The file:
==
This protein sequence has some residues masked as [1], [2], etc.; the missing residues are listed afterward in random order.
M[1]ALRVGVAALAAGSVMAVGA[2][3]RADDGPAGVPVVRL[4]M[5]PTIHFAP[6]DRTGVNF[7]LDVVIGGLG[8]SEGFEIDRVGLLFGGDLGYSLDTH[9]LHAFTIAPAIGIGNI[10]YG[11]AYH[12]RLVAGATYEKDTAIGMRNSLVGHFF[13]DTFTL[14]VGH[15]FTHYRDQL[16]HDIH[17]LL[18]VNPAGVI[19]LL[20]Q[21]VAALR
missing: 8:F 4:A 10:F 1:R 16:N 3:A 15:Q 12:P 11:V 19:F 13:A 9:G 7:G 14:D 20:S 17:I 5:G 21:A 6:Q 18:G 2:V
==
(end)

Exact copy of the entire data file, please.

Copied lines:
This protein sequence has some residues masked as [1], [2], etc.; the missing residues are listed afterward in random order.
M[1]ALRVGVAALAAGSVMAVGA[2][3]RADDGPAGVPVVRL[4]M[5]PTIHFAP[6]DRTGVNF[7]LDVVIGGLG[8]SEGFEIDRVGLLFGGDLGYSLDTH[9]LHAFTIAPAIGIGNI[10]YG[11]AYH[12]RLVAGATYEKDTAIGMRNSLVGHFF[13]DTFTL[14]VGH[15]FTHYRDQL[16]HDIH[17]LL[18]VNPAGVI[19]LL[20]Q[21]VAALR
missing: 8:F 4:A 10:F 1:R 16:N 3:A 15:Q 12:P 11:V 19:F 13:A 9:G 7:G 14:D 20:S 17:I 5:G 21:A 6:Q 18:G 2:V